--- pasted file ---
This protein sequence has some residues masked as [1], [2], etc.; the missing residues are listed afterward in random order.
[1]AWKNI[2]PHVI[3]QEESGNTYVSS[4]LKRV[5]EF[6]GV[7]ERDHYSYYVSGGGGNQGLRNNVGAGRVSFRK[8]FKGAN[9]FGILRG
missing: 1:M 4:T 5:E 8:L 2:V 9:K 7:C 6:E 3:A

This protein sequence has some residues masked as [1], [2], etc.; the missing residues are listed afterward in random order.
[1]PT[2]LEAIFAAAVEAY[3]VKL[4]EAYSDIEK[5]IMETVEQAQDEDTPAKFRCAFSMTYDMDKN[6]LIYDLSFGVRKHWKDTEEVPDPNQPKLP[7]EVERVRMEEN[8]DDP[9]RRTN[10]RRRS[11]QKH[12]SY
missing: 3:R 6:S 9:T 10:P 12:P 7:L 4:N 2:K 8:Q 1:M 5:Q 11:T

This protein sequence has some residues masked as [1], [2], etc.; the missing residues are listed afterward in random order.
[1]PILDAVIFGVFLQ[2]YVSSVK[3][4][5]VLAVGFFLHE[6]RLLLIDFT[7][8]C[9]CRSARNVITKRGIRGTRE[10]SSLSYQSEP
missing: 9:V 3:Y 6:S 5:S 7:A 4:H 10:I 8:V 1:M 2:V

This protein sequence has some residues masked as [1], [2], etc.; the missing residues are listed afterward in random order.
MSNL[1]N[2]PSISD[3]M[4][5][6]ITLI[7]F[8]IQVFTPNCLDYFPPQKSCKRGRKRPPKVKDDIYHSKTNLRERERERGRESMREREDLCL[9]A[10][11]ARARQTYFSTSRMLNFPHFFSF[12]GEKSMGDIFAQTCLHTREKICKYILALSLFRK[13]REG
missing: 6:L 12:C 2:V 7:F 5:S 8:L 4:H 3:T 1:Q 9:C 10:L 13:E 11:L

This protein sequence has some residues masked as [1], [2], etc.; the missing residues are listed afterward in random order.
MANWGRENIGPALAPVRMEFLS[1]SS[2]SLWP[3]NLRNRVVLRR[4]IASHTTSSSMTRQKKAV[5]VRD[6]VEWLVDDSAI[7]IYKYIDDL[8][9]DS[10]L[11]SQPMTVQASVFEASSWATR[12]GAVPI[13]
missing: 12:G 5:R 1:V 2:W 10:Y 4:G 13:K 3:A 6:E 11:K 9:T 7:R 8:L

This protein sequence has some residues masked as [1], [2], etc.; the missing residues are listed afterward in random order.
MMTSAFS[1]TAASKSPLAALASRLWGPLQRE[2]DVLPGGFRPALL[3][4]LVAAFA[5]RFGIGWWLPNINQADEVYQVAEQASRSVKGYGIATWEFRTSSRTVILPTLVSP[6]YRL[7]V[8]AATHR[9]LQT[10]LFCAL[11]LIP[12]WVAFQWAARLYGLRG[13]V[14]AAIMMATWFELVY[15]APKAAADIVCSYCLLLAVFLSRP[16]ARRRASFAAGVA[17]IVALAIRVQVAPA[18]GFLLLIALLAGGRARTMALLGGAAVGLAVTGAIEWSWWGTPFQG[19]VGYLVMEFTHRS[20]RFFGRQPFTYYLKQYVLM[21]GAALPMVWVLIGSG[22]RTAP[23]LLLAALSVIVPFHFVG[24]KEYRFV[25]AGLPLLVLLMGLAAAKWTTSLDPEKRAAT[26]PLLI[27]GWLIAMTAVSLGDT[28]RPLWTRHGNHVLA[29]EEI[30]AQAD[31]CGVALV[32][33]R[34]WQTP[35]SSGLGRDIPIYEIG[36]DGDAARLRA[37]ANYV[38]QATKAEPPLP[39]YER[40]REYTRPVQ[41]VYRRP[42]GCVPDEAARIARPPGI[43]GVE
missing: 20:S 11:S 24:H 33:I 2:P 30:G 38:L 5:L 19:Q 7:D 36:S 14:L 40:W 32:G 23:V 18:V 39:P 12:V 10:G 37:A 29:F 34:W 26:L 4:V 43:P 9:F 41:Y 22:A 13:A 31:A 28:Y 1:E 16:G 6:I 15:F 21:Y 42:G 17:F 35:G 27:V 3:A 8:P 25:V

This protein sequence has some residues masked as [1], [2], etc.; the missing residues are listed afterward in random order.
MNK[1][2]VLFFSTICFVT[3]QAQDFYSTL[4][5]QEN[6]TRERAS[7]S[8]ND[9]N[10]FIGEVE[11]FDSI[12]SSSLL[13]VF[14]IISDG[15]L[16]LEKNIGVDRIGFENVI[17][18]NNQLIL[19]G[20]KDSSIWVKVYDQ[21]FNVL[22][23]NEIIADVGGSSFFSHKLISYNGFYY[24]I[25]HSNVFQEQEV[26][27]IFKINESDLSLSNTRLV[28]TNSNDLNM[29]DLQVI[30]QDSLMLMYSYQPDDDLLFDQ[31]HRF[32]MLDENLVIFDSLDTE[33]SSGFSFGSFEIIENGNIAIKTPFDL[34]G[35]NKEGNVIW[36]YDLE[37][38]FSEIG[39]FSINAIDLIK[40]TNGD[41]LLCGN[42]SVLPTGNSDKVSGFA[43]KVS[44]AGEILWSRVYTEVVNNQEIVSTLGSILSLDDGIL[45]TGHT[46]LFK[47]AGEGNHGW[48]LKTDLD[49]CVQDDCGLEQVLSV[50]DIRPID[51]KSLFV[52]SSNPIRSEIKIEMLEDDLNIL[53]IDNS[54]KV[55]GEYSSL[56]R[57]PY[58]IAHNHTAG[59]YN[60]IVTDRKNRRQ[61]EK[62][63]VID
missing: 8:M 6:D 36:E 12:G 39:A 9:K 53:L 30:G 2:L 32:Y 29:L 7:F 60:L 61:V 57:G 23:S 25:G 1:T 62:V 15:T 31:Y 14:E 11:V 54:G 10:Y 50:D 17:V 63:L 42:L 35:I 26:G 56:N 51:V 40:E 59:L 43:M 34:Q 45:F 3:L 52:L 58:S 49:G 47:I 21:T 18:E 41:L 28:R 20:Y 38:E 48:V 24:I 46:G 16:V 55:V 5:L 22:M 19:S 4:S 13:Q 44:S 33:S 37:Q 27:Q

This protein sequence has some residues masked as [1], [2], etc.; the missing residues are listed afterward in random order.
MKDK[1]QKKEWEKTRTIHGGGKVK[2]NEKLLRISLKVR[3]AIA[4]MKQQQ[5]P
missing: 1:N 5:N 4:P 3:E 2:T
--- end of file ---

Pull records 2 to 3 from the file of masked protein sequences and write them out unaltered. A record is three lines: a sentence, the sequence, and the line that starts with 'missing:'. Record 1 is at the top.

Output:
This protein sequence has some residues masked as [1], [2], etc.; the missing residues are listed afterward in random order.
[1]PT[2]LEAIFAAAVEAY[3]VKL[4]EAYSDIEK[5]IMETVEQAQDEDTPAKFRCAFSMTYDMDKN[6]LIYDLSFGVRKHWKDTEEVPDPNQPKLP[7]EVERVRMEEN[8]DDP[9]RRTN[10]RRRS[11]QKH[12]SY
missing: 3:R 6:S 9:T 10:P 12:P 7:L 4:N 2:K 8:Q 1:M 5:Q 11:T

This protein sequence has some residues masked as [1], [2], etc.; the missing residues are listed afterward in random order.
[1]PILDAVIFGVFLQ[2]YVSSVK[3][4][5]VLAVGFFLHE[6]RLLLIDFT[7][8]C[9]CRSARNVITKRGIRGTRE[10]SSLSYQSEP
missing: 9:V 3:Y 6:S 5:S 7:A 4:H 10:I 8:V 1:M 2:V